He looked like an angry Woody Alien, this diminutive Englishman with the close-cropped black hair, black horn-rimmed glasses and rumpled gray suit.
He strutted and stomped in place behind the microphone on the Zoo Amphitheater stage Saturday night, defiant and cocky as you please, and everybody loved him.
Never mind that this former accountant has the audacity to call himself Elvis Costello. Anyone who plays progressive pop-rock as ingeniously crafted as this can pick any moniker he wants.
Beneath a starlit sky with a sliver of crescent moon hanging in the southwest, more than 6,000 people were treated to one of the tightest, most varied rock 'n' roll performances this town has seen in some time.
There were brassy, hard-charging rhythm and blues numbers like "Let Them All Talk," "T.K.O." and "Possession" to warm the blood of the hard-core rockers, and gentler, more introspective tunes such as "The Bells" and "Shipbuilding" to enhance the mood created by the mild temperatures and gentle breezes.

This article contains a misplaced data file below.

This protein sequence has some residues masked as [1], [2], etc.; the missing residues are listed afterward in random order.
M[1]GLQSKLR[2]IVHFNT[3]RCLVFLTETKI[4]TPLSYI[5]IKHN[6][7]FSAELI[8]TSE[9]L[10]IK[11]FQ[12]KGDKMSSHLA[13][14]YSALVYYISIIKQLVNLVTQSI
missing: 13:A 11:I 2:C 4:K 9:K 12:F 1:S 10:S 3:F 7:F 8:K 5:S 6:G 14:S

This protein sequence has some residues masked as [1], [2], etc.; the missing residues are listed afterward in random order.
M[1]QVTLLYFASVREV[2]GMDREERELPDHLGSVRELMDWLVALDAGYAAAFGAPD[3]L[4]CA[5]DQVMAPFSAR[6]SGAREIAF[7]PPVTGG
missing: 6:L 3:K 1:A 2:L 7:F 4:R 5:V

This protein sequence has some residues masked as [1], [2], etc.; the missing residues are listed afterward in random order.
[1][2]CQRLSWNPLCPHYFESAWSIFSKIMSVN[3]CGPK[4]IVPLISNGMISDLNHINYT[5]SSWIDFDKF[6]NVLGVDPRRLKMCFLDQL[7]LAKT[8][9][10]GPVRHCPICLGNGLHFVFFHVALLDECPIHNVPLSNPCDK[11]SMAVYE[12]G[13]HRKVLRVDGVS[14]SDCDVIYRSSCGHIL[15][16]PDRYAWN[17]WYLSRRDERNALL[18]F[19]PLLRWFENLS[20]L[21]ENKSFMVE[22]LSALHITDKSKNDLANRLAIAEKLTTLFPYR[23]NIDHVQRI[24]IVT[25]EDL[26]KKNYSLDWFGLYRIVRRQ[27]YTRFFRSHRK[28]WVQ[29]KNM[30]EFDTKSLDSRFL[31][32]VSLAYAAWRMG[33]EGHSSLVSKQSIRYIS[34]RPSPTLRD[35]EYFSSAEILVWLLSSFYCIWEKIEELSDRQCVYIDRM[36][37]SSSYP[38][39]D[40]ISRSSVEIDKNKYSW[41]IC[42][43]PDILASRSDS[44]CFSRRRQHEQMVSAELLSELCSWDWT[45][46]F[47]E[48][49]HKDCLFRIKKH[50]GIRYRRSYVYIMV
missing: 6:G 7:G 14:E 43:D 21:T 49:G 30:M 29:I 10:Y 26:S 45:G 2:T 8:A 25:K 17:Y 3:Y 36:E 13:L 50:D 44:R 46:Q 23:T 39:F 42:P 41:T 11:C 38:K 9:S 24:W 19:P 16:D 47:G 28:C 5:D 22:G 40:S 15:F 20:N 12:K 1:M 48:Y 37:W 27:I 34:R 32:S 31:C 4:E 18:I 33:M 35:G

Costello and his backing band, The Attractions, were as slick as perfumed hair oil and twice as shiny, spieling off a remarkably varied repertoire of "new music" ditties that borrowed from jazz, pop, rock and country to jell into a tasty musical pie which would have pleased just about anyone.
Some of the best moments came during "Everyday I Write the Book," wherein Steve Nieve's telegraphic electric piano underlined Costello's rhythmic melody and vocal imagery of troubled love, and "Alison," Elvis' PG-rated teen-love ballad about infidelity.
The opening act, Aztec Camera, was also intriguing in its own way. Something of a throwback to '60s psychedelia, this British group offered an unusual set of acoustic-electric rock with a fragile sensitivity.